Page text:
• Orientation Leader: I guided new students during their transition to college life, providing support and information about campus resources. I also built my leadership and communication skills through this position.
  • Well-being Leader: I promoted health and well-being initiatives on campus, creating awareness and organizing wellness programs. Additionally, I wrote original blog posts each month on topics of well-being. This blog will be my last as I am graduating in May. I hope you have enjoyed these posts and found them helpful in improving your daily life and overall well-being.

With each new responsibility, my confidence surged. I was no longer just showing up to college; I was showing out.

Now, as I stand on the brink of graduation, I realize that college is indeed what you make of it. Your experiences, choices, and interactions shape your college life.

For those just starting their college journey or those feeling lost, here are a few tips:

  • Get Involved: Join clubs or societies that align with your interests. It’s a fantastic way to meet like-minded individuals and find your tribe. Check out UMass Lowell’s Engage website to discover organizations on campus.
  • Be Curious: Attend workshops, seminars, and guest lectures. Education does not need to be confined to the classroom.
  • Volunteer: Give your time to causes you care about. It’s rewarding and a great way to build connections. View UMass Lowell’s list of Community Connections.
  • Speak Up: Don’t be afraid to ask questions, share your ideas, or seek help. Your voice matters.
  • Explore: College is the perfect time to try new things. Embrace the unknown with an open heart and mind.

Now, as I reflect on my college years, I see how each step I took to get involved helped shape me into a more confident and connected individual. I didn’t just attend college; I made it a memorable and transformative experience. For anyone feeling uncertain about how to navigate college life, remember that it’s all about taking those first small steps to engage with the world around you.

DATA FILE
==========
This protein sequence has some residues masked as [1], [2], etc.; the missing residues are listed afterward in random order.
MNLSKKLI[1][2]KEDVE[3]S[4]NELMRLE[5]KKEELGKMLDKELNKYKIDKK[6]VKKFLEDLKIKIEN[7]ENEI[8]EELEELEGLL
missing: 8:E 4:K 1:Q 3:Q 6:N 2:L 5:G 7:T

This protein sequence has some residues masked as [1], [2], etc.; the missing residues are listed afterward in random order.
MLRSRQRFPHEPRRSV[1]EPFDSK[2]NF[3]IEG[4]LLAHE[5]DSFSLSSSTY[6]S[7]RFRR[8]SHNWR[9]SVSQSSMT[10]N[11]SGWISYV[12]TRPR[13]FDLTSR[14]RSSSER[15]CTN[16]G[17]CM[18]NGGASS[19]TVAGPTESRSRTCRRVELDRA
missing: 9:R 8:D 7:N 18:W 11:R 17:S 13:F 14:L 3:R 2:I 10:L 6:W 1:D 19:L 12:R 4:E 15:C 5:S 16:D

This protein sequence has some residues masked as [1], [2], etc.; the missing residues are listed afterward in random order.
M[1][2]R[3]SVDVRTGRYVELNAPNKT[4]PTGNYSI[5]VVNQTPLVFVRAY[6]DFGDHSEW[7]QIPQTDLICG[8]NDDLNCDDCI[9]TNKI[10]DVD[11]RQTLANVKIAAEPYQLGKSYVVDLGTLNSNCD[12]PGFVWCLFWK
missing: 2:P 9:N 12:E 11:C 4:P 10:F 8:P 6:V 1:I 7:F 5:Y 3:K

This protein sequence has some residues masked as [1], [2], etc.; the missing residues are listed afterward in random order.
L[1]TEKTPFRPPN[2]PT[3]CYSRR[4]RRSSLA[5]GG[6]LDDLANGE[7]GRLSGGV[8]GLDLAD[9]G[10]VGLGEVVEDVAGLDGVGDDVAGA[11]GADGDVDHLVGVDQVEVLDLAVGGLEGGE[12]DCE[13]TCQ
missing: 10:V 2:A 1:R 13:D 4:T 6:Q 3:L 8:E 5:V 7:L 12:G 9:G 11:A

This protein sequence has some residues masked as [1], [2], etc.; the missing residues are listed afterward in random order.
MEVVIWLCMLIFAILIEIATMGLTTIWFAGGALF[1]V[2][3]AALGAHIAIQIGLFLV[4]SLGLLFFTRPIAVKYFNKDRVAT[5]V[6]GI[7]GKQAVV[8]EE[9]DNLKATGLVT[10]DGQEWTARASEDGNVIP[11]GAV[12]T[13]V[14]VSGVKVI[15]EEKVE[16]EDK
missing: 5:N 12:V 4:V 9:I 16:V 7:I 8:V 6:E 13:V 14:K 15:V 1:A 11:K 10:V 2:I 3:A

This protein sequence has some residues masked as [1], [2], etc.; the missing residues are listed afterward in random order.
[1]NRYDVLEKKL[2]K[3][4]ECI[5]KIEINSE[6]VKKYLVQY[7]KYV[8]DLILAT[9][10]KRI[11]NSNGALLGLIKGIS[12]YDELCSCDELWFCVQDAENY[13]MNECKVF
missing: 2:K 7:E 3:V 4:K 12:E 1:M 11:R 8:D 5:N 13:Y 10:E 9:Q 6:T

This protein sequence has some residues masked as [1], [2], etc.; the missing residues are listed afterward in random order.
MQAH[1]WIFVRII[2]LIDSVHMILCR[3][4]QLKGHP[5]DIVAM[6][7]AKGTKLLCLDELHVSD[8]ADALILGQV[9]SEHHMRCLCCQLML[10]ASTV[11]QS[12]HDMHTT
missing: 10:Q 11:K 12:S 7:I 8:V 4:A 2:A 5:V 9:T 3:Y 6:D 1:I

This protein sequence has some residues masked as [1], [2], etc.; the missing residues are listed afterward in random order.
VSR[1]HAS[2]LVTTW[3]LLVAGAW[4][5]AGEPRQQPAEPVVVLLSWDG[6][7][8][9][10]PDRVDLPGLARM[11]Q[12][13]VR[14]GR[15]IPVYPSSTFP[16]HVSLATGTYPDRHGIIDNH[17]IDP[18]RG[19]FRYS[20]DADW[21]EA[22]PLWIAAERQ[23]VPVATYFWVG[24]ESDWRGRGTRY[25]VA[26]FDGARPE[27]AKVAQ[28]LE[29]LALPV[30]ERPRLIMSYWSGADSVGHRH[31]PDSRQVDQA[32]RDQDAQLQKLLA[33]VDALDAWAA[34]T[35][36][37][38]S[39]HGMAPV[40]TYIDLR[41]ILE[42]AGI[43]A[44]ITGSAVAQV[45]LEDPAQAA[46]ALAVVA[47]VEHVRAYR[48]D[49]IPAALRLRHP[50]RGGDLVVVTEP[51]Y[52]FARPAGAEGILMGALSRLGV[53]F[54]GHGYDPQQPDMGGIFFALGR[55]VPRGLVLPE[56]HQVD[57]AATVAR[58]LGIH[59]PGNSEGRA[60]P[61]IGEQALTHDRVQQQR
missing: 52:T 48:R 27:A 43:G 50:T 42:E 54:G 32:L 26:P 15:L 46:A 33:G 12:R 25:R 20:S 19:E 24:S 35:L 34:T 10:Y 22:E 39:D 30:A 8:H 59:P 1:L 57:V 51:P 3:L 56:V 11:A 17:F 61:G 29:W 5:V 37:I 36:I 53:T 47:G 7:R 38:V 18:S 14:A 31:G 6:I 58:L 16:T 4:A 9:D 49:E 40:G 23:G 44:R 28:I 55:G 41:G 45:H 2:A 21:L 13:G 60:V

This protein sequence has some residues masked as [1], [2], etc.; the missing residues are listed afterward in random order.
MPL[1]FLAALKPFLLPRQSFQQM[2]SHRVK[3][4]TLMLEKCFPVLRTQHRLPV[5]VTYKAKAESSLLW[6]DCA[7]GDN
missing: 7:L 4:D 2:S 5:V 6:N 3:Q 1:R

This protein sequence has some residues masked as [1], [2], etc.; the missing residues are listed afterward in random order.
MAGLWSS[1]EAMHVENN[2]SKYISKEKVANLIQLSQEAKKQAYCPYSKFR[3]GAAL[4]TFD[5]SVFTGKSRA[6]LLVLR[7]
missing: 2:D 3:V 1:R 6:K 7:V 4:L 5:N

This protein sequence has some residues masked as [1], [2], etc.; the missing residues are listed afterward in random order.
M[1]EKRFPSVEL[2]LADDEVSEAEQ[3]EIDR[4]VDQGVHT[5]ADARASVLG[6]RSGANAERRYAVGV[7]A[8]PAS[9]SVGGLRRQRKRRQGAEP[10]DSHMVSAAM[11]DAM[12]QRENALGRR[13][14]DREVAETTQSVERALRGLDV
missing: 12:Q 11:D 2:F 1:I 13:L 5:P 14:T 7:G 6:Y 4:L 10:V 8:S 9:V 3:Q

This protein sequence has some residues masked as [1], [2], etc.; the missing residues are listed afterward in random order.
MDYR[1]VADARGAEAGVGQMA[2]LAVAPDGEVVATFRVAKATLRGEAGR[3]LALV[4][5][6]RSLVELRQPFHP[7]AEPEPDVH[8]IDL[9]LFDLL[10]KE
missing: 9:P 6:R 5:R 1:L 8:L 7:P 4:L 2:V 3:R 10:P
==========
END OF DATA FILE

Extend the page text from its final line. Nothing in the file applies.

The Value of Reflection

By: Julia Yeadon, College of Fine Arts Humanities and Social Sciences Well-being Leader

As I write my final blog post in my beloved position as a Well-being Leader, I have begun to think of all of the opportunities and experiences that have led me to this point. In just one month, I will complete my chapter as a student and Well-being Leader at UMass Lowell. Thinking of leaving this school and this position brings me great sadness, however, I have chosen to shift my focus toward what I am fortunate enough to bring with me into my next chapter. 

I have seen so much growth in myself throughout this past year, and I owe most of this to my position as a Well-being Leader. Through this position, my passion for helping others has grown immensely. I am in awe of the small effort it takes to make a big difference in those around us. In just a 30-minute meeting during my office hours, I held the power to positively change someone’s life. The first student I ever met with in my office hours came back to tell me how much of a difference my suggestions had made in her life. I was filled with such happiness and contentment. From then, I knew that wherever life leads me, I want to continue to make this kind of an impact. 

I have always been the kind of person that has the next five years of my life meticulously planned out. This year, I learned to live in the moment and allow life’s opportunities to lead me onto my next journey. I started this school year beginning my bachelor’s-to-master’s program in Applied Behavior Analysis. However, I end this school year preparing to attend Bridgewater State University to earn my M.Ed. in School Counseling – a career that perfectly aligns with the values of being a Well-being Leader. 

To my fellow seniors, I encourage you to reflect. Reflect on the hardships you have endured during your time in college, and how you have strived to overcome such challenges. Reflect on what you have learned, both inside and outside of the classroom. Reflect on the people you have met, who have contributed to your personal and academic growth over the past four years. Finally, reflect on your own growth. Take pride in the diligence and effort you have committed during your time at UMass Lowell that has led you to the person you are today.

Many of you may think – what now? Whether you are continuing your education, starting a new job, or taking some time off before engaging in your next journey, take a moment to celebrate this accomplishment. As of 2022, only 37.7% of individuals ages 25 and older hold a bachelor’s degree or higher. Be proud that you are moments away from being part of this small percentage.

I am grateful beyond words for the impact the Well-being Leader program has had on my life. To my fellow Well-being Leaders, thank you for being the perfect role models by demonstrating the power we hold to make a difference in the lives of others. To Hannah, thank you for being the most inspiring mentor and encouraging me to follow my dreams. Finally, to the students I have met throughout this year during my office hours, I wish you the best of luck in all of your future endeavors and hope that my efforts to help you have led to a ripple effect. Imagine how beautiful this world could be if we all act on this same passion of helping others.